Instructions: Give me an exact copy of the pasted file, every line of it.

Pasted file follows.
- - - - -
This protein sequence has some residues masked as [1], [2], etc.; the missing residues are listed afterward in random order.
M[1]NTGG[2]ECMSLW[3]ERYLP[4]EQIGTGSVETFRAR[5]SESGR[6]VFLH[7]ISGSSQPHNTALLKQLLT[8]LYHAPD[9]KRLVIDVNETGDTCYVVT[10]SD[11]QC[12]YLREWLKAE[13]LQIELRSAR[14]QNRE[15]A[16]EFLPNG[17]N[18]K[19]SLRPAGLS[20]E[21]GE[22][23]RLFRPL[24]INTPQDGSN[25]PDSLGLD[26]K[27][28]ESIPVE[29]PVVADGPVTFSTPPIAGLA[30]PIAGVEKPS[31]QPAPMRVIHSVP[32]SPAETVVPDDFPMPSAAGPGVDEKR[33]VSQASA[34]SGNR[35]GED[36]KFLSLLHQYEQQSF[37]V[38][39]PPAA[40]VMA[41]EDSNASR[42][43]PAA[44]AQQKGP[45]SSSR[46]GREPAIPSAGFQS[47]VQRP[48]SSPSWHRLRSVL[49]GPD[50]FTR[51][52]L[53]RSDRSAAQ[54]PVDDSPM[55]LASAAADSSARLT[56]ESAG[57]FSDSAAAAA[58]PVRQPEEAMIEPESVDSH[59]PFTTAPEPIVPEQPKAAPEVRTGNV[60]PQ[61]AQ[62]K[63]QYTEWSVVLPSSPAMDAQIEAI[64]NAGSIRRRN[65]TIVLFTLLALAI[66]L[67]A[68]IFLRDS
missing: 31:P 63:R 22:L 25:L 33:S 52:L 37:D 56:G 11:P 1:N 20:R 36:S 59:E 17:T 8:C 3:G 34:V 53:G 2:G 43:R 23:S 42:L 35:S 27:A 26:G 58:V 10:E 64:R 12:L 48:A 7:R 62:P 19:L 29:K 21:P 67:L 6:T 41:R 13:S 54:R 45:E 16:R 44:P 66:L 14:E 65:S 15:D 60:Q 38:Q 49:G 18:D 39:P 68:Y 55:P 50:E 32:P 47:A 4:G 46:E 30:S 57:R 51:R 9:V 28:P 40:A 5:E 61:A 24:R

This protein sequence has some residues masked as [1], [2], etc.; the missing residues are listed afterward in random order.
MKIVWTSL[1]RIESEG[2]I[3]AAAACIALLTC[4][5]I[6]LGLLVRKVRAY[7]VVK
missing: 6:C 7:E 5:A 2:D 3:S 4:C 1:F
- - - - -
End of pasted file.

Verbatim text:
This protein sequence has some residues masked as [1], [2], etc.; the missing residues are listed afterward in random order.
M[1]NTGG[2]ECMSLW[3]ERYLP[4]EQIGTGSVETFRAR[5]SESGR[6]VFLH[7]ISGSSQPHNTALLKQLLT[8]LYHAPD[9]KRLVIDVNETGDTCYVVT[10]SD[11]QC[12]YLREWLKAE[13]LQIELRSAR[14]QNRE[15]A[16]EFLPNG[17]N[18]K[19]SLRPAGLS[20]E[21]GE[22][23]RLFRPL[24]INTPQDGSN[25]PDSLGLD[26]K[27][28]ESIPVE[29]PVVADGPVTFSTPPIAGLA[30]PIAGVEKPS[31]QPAPMRVIHSVP[32]SPAETVVPDDFPMPSAAGPGVDEKR[33]VSQASA[34]SGNR[35]GED[36]KFLSLLHQYEQQSF[37]V[38][39]PPAA[40]VMA[41]EDSNASR[42][43]PAA[44]AQQKGP[45]SSSR[46]GREPAIPSAGFQS[47]VQRP[48]SSPSWHRLRSVL[49]GPD[50]FTR[51][52]L[53]RSDRSAAQ[54]PVDDSPM[55]LASAAADSSARLT[56]ESAG[57]FSDSAAAAA[58]PVRQPEEAMIEPESVDSH[59]PFTTAPEPIVPEQPKAAPEVRTGNV[60]PQ[61]AQ[62]K[63]QYTEWSVVLPSSPAMDAQIEAI[64]NAGSIRRRN[65]TIVLFTLLALAI[66]L[67]A[68]IFLRDS
missing: 31:P 63:R 22:L 25:L 33:S 52:L 37:D 56:G 11:P 1:N 20:R 36:S 59:E 17:T 8:C 3:G 34:V 53:G 2:G 43:R 23:S 42:L 35:S 27:A 26:G 58:V 10:E 64:R 12:L 48:A 7:R 62:P 19:L 29:K 21:P 67:L 6:T 41:R 13:S 54:R 45:E 16:R 44:P 66:L 14:E 65:S 15:D 60:Q 38:Q 49:G 18:D 39:P 68:Y 55:P 50:E 32:P 47:A 4:G 46:E 30:S 57:R 51:R 9:V 28:P 40:A 5:E 61:A 24:R

This protein sequence has some residues masked as [1], [2], etc.; the missing residues are listed afterward in random order.
MKIVWTSL[1]RIESEG[2]I[3]AAAACIALLTC[4][5]I[6]LGLLVRKVRAY[7]VVK
missing: 6:C 7:E 5:A 2:D 3:S 4:C 1:F